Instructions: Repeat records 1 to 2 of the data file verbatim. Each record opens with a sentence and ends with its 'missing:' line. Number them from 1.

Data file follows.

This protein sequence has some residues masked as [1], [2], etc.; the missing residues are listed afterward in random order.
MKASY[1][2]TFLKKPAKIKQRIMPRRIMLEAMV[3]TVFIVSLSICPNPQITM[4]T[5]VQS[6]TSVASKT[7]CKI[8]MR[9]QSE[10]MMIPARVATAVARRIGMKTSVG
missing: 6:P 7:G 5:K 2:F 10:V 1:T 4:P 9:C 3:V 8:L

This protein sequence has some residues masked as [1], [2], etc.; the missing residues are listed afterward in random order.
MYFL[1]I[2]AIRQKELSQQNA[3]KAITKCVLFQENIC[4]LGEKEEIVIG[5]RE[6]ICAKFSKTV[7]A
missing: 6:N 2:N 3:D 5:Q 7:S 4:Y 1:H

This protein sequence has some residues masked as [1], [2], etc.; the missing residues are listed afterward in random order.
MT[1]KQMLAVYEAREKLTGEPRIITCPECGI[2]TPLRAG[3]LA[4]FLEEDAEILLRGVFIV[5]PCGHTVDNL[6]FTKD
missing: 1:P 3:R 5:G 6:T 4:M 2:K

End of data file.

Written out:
This protein sequence has some residues masked as [1], [2], etc.; the missing residues are listed afterward in random order.
MKASY[1][2]TFLKKPAKIKQRIMPRRIMLEAMV[3]TVFIVSLSICPNPQITM[4]T[5]VQS[6]TSVASKT[7]CKI[8]MR[9]QSE[10]MMIPARVATAVARRIGMKTSVG
missing: 6:P 7:G 5:K 2:F 10:V 1:T 4:P 9:C 3:V 8:L

This protein sequence has some residues masked as [1], [2], etc.; the missing residues are listed afterward in random order.
MYFL[1]I[2]AIRQKELSQQNA[3]KAITKCVLFQENIC[4]LGEKEEIVIG[5]RE[6]ICAKFSKTV[7]A
missing: 6:N 2:N 3:D 5:Q 7:S 4:Y 1:H